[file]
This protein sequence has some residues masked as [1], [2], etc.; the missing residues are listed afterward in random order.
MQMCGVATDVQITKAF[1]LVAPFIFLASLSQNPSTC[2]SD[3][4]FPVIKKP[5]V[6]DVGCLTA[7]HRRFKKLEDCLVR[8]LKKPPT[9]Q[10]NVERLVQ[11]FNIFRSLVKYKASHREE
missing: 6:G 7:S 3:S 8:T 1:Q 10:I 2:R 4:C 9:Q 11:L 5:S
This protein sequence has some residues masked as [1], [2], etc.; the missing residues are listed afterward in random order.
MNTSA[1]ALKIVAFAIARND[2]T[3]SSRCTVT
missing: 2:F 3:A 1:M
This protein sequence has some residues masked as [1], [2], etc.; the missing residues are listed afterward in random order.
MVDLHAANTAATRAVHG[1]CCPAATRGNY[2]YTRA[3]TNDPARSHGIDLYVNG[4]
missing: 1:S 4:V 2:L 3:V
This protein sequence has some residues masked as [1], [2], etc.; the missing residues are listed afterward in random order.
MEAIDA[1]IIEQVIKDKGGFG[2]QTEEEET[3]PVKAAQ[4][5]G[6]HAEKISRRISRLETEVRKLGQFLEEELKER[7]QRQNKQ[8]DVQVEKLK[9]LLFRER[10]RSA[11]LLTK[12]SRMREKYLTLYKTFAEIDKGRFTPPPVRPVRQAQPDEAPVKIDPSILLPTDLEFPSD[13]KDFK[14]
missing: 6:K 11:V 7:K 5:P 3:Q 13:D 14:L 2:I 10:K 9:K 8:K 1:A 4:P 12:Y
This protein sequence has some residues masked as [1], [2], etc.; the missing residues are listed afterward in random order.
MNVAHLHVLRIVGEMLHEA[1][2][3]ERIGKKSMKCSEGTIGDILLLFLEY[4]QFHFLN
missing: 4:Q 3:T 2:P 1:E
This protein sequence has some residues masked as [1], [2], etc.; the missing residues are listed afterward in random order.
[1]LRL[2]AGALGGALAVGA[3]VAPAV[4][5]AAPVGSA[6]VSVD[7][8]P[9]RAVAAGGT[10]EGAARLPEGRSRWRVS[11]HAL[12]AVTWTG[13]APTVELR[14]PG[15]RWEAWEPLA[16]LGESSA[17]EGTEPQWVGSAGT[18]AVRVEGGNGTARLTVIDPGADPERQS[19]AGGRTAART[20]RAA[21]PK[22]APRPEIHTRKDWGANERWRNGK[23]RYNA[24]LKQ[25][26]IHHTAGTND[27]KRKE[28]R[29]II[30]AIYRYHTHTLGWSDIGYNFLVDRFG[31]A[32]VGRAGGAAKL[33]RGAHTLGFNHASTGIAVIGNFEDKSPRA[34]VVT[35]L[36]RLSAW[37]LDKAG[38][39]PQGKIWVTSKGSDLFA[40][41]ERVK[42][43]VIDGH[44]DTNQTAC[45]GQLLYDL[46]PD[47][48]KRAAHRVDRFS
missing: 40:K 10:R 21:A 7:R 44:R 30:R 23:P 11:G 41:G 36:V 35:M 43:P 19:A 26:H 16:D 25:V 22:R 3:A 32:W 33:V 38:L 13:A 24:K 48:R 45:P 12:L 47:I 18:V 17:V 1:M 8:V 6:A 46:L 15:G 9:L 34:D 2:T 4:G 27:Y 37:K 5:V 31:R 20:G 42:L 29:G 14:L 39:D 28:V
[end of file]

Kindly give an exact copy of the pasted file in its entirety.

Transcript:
This protein sequence has some residues masked as [1], [2], etc.; the missing residues are listed afterward in random order.
MQMCGVATDVQITKAF[1]LVAPFIFLASLSQNPSTC[2]SD[3][4]FPVIKKP[5]V[6]DVGCLTA[7]HRRFKKLEDCLVR[8]LKKPPT[9]Q[10]NVERLVQ[11]FNIFRSLVKYKASHREE
missing: 6:G 7:S 3:S 8:T 1:Q 10:I 2:R 4:C 9:Q 11:L 5:S
This protein sequence has some residues masked as [1], [2], etc.; the missing residues are listed afterward in random order.
MNTSA[1]ALKIVAFAIARND[2]T[3]SSRCTVT
missing: 2:F 3:A 1:M
This protein sequence has some residues masked as [1], [2], etc.; the missing residues are listed afterward in random order.
MVDLHAANTAATRAVHG[1]CCPAATRGNY[2]YTRA[3]TNDPARSHGIDLYVNG[4]
missing: 1:S 4:V 2:L 3:V
This protein sequence has some residues masked as [1], [2], etc.; the missing residues are listed afterward in random order.
MEAIDA[1]IIEQVIKDKGGFG[2]QTEEEET[3]PVKAAQ[4][5]G[6]HAEKISRRISRLETEVRKLGQFLEEELKER[7]QRQNKQ[8]DVQVEKLK[9]LLFRER[10]RSA[11]LLTK[12]SRMREKYLTLYKTFAEIDKGRFTPPPVRPVRQAQPDEAPVKIDPSILLPTDLEFPSD[13]KDFK[14]
missing: 6:K 11:V 7:K 5:P 3:Q 13:D 14:L 2:I 10:K 9:K 8:K 1:A 4:P 12:Y
This protein sequence has some residues masked as [1], [2], etc.; the missing residues are listed afterward in random order.
MNVAHLHVLRIVGEMLHEA[1][2][3]ERIGKKSMKCSEGTIGDILLLFLEY[4]QFHFLN
missing: 4:Q 3:T 2:P 1:E
This protein sequence has some residues masked as [1], [2], etc.; the missing residues are listed afterward in random order.
[1]LRL[2]AGALGGALAVGA[3]VAPAV[4][5]AAPVGSA[6]VSVD[7][8]P[9]RAVAAGGT[10]EGAARLPEGRSRWRVS[11]HAL[12]AVTWTG[13]APTVELR[14]PG[15]RWEAWEPLA[16]LGESSA[17]EGTEPQWVGSAGT[18]AVRVEGGNGTARLTVIDPGADPERQS[19]AGGRTAART[20]RAA[21]PK[22]APRPEIHTRKDWGANERWRNGK[23]RYNA[24]LKQ[25][26]IHHTAGTND[27]KRKE[28]R[29]II[30]AIYRYHTHTLGWSDIGYNFLVDRFG[31]A[32]VGRAGGAAKL[33]RGAHTLGFNHASTGIAVIGNFEDKSPRA[34]VVT[35]L[36]RLSAW[37]LDKAG[38][39]PQGKIWVTSKGSDLFA[40][41]ERVK[42][43]VIDGH[44]DTNQTAC[45]GQLLYDL[46]PD[47][48]KRAAHRVDRFS
missing: 40:K 10:R 21:A 7:R 44:R 30:R 23:P 11:G 41:G 36:V 35:M 43:P 19:A 26:H 16:D 25:V 22:R 3:A 32:W 33:V 38:L 13:A 24:K 48:R 45:P 12:L 47:I 18:V 17:V 1:M 8:V 6:A 46:L 15:G 9:L 34:D 2:T 4:G 27:Y 37:K 5:V 31:R 20:G 42:L 29:G 14:L 39:D 28:V